One of the joys of working for yourself is that you get to work from anywhere.
For most of us all we need is our laptop and a decent wi-fi connection. But some of us work better in certain environments, and if you’re just starting out on this solo journey working from home can be tough, not to mention lonely. There are pros and cons to every type of working environment and you need to find the one that works for you – which is why I’ve put together this short list of freelance workspace options for you to set up shop in.
WHERE SHOULD YOU SET UP YOUR FREELANCE WORKSPACE?
This is the most obvious choice since you’re already paying rent to live there, so the spot is basically free. Also, because sweatpants.
But the fact is, sometimes home isn’t the best place to work. Between that sink full of dishes and the constant taunt of your Netflix queue, there is always something to distract you from your work. Or maybe a construction crew is digging up the sidewalk in front of your building and it sounds like hell is trying to come through the front door of your apartment between the hours of 7am and 3pm. Just as an example of my entire summer.
The most important thing to do when working from home is to set up a designated workspace for yourself. Whether it’s an office or a desk in the corner, you need a spot in your home that is only for work – not for breakfast, not for sleeping, not for watching movies.
By setting up a separate space, you can put a mental label on it and go into work mode every time you sit down. Creating a distinction between work life and home life is a real challenge when you’re self-employed, and a separate space is the first step to drawing that line.
If you are the kind of person that likes to get out the house to work, hitting up a coffee shop a few times a week is a great option. The change of scenery can help inspire creativity and send you straight into work mode. It can also play a bit of a mental trick and make you focus instead of wandering off to check Facebook. Something about being in a room full of people makes you feel accountable to get your work done, if only because we feel guilty using free wi-fi to watch hilarious videos.
The drawbacks of working in a coffee shop are pretty obvious – busy and noisy, not the best wi-fi, and the cost of those $6 lattes adds up. I like to use cafe days when I just can’t seem to focus at home anymore and need some human interaction.
DAILY OFFICE RENTAL
If you’re looking for a workspace option outside of your home but coffee shops are too loud for you, you should consider part-time office rentals. Most cities will have a few options available for renting an office, meeting room, or small workspace by the day or hour.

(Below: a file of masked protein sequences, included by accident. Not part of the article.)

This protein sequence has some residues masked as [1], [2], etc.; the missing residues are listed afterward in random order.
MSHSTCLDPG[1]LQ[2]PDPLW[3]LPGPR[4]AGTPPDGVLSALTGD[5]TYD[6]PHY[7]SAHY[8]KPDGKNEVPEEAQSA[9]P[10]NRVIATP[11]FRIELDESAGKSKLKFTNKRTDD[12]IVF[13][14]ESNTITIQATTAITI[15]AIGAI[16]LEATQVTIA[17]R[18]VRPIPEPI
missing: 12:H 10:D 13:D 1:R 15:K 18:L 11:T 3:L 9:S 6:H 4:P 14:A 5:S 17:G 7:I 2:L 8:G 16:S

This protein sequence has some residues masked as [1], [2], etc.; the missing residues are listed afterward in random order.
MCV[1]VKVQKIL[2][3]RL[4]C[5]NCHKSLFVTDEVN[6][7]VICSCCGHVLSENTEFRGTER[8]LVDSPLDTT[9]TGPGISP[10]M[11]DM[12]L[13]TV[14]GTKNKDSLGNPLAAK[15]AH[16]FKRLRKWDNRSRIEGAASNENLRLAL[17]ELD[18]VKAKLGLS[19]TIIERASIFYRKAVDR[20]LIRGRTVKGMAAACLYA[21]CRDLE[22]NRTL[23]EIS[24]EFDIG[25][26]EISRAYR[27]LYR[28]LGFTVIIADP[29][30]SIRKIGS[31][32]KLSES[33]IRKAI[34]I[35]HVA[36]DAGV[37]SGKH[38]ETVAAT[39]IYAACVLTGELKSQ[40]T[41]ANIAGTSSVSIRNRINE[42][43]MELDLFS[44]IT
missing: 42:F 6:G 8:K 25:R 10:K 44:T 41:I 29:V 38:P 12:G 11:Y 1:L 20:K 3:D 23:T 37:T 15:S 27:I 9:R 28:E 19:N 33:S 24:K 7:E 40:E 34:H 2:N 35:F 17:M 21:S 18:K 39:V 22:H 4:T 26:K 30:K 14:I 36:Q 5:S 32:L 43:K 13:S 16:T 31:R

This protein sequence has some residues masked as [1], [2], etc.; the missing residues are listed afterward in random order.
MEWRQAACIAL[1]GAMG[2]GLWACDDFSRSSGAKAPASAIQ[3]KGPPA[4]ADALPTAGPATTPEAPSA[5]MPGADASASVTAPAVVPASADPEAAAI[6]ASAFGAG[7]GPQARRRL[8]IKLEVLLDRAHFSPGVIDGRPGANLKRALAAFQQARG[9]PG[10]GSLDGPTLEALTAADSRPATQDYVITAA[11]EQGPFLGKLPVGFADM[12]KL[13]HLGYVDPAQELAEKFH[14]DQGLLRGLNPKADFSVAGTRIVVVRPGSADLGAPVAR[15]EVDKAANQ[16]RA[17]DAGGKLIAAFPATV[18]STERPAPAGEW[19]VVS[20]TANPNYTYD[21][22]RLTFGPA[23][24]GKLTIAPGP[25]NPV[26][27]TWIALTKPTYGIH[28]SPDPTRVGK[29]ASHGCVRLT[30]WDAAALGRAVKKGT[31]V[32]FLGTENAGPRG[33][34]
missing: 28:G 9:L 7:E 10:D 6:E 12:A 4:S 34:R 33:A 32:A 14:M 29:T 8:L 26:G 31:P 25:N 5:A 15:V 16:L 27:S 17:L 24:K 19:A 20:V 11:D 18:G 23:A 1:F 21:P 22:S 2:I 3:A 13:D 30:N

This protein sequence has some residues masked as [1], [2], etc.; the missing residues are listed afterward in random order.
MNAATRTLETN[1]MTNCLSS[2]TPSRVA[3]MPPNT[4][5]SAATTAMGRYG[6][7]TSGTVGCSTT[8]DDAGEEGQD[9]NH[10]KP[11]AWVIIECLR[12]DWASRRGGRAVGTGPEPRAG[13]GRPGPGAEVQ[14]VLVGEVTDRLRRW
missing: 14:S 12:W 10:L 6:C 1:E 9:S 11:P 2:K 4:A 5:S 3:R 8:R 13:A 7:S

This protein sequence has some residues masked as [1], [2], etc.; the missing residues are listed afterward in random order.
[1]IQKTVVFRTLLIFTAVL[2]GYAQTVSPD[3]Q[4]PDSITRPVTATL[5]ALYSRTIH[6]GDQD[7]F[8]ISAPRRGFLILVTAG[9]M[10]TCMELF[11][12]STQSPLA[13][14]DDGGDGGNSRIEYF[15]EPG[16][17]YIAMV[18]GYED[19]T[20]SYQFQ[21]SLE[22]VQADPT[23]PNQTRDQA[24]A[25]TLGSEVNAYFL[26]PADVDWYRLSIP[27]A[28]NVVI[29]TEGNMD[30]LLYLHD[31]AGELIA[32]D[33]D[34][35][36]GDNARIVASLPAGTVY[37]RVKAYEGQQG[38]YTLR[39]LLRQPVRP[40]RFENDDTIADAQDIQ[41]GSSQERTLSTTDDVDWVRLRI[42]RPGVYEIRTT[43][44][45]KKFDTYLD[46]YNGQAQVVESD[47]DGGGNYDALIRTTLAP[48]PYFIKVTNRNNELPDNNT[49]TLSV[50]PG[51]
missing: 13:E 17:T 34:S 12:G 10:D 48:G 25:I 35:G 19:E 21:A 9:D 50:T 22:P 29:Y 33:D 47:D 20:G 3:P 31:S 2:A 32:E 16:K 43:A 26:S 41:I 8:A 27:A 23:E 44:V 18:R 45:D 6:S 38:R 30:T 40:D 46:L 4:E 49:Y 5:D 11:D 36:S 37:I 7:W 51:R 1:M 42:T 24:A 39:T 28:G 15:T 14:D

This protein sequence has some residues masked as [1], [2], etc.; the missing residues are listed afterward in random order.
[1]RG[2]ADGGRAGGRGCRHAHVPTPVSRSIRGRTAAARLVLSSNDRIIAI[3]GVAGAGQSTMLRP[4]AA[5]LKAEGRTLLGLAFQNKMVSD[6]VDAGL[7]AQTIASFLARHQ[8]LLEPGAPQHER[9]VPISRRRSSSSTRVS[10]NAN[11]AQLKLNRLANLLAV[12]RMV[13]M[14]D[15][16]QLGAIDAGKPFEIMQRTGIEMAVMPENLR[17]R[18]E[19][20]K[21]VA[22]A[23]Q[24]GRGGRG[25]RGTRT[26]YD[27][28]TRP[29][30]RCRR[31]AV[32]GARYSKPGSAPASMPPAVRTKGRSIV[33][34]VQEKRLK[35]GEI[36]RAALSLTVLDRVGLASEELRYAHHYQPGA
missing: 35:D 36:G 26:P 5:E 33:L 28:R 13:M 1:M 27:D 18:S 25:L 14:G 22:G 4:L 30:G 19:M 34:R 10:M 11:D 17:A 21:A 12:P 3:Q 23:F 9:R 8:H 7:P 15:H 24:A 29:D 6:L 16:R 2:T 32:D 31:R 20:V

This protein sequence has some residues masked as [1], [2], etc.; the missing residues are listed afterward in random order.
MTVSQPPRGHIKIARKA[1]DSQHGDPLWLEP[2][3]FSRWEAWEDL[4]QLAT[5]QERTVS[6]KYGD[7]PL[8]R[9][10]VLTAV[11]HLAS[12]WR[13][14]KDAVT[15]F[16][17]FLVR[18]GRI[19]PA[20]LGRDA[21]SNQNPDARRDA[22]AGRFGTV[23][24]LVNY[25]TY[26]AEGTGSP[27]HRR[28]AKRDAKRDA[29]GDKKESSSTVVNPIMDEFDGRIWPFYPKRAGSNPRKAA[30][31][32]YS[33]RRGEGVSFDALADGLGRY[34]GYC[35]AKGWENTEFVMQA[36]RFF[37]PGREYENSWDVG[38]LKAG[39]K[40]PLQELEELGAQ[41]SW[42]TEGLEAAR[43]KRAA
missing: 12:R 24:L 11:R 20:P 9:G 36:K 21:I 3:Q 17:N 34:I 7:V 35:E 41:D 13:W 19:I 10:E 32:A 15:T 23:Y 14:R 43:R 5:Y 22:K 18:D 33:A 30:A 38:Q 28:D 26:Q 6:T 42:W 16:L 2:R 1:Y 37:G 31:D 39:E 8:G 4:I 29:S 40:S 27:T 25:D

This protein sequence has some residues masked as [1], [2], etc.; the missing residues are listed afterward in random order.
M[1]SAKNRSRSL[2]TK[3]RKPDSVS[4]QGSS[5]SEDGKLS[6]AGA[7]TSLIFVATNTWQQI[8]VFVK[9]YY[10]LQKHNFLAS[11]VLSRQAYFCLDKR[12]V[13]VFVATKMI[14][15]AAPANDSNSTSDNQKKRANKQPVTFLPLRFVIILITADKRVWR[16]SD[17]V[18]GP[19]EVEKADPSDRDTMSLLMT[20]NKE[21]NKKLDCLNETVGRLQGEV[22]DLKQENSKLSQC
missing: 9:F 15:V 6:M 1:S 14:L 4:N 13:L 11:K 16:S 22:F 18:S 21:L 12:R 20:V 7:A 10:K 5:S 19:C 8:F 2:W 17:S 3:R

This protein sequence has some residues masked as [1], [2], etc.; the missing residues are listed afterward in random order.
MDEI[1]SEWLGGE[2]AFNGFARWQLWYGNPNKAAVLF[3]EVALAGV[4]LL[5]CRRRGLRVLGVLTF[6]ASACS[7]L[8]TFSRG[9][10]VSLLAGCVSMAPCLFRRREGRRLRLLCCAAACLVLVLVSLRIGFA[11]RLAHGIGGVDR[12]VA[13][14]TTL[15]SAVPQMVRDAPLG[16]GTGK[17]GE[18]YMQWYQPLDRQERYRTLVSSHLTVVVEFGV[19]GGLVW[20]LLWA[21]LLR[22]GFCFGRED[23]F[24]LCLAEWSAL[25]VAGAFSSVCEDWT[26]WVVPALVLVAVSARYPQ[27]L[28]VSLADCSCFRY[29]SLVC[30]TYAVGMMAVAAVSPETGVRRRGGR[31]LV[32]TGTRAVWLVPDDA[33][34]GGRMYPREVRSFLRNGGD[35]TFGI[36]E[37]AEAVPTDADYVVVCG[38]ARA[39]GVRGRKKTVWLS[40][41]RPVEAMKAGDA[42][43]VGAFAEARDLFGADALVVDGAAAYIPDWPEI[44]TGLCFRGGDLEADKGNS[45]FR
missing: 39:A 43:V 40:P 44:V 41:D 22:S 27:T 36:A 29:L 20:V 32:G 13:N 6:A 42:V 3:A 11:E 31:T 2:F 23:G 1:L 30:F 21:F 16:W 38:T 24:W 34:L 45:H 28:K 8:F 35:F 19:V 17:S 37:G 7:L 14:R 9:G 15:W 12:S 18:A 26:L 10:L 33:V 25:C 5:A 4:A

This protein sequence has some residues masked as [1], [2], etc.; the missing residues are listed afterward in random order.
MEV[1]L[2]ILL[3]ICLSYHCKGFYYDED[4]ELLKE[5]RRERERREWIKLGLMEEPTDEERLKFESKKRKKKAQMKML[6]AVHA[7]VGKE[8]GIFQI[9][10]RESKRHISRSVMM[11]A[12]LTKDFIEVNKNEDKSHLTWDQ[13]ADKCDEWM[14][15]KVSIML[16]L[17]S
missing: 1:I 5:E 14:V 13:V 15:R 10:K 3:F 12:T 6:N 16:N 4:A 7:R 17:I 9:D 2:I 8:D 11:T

This gives you a professional space to work out of, equipped with a desk, wi-fi, and a variety of other services depending on the office (some even have fancy espresso machines!). This is a really great option if you ever have a client you want to impress or need a nicer space than your living room for a sales pitch.
If you’re in Montreal, New York or San Francisco, check out Breather – an app that lets you find hourly office spaces on the go. LiquidSpace has spaces in cities in the US, Canada and Australia, and Regus is a giant company with offices all over the world. You can also just do a quick search for ‘hourly office rental’ in your city and see what pops up. You might actually be surprised at how affordable this option can be.
Co-working spaces are offices set up for multiple entrepreneurs, freelancers, and startups. In a co-working space, you share the office but work independently. These spaces provide a creative and collaborative environment you just can’t get when working from your home office.
In a co-working space, you’ll get a spot to work at, wi-fi, and loads of inspiration from other creatives. The office will likely have other services and amenities for you (kitchen, lounge, meeting rooms) and most are infinitely nicer/cooler than your apartment. A lot of co-working spaces offer different membership options so you can drop in once in a while, or have full 24-hour access to the building.
When I’m traveling, I typically choose to work in coworking spaces. The wi-fi is significantly better in coworking spaces than in hotels or most cafes, the facilities are usually amazing, and it’s a great way to meet other travelers. I recently worked at KoHub in Koh Lanta, Hubud in Bali, and CAMP in Chiang Mai and loved all of them.
Choosing the right freelance workspace for you really depends on your working style and your budget, and your preference might change throughout your freelance journey.
What type of freelance workspace do you work best in?